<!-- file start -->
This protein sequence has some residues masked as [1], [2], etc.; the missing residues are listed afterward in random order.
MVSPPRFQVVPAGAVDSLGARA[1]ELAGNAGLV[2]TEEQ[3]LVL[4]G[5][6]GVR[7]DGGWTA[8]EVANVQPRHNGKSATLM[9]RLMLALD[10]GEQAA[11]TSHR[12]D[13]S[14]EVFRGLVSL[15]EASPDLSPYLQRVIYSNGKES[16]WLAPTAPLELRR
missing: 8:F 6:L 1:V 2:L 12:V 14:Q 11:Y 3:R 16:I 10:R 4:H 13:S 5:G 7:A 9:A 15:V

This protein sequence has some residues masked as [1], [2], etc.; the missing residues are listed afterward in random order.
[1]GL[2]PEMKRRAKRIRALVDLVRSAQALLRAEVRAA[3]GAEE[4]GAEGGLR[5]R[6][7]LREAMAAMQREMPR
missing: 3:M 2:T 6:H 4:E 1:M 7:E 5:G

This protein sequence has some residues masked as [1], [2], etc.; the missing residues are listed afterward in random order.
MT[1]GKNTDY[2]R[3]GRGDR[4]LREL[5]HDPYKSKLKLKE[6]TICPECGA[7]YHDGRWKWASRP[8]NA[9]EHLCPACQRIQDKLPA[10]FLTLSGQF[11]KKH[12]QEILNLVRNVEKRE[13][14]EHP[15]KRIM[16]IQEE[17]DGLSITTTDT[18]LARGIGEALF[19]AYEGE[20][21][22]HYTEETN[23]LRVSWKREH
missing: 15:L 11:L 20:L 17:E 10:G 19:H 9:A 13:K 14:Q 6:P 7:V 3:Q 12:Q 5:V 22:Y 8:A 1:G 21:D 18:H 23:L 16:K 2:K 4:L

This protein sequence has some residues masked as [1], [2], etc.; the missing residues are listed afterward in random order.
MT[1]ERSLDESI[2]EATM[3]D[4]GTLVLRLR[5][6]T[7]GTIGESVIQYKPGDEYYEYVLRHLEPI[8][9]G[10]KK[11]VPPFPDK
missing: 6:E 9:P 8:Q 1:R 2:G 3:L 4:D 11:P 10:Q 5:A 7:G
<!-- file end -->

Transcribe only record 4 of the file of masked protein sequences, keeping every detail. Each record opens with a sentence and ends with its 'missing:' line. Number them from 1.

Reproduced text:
This protein sequence has some residues masked as [1], [2], etc.; the missing residues are listed afterward in random order.
MT[1]ERSLDESI[2]EATM[3]D[4]GTLVLRLR[5][6]T[7]GTIGESVIQYKPGDEYYEYVLRHLEPI[8][9]G[10]KK[11]VPPFPDK
missing: 6:E 9:P 8:Q 1:R 2:G 3:L 4:D 11:P 10:Q 5:A 7:G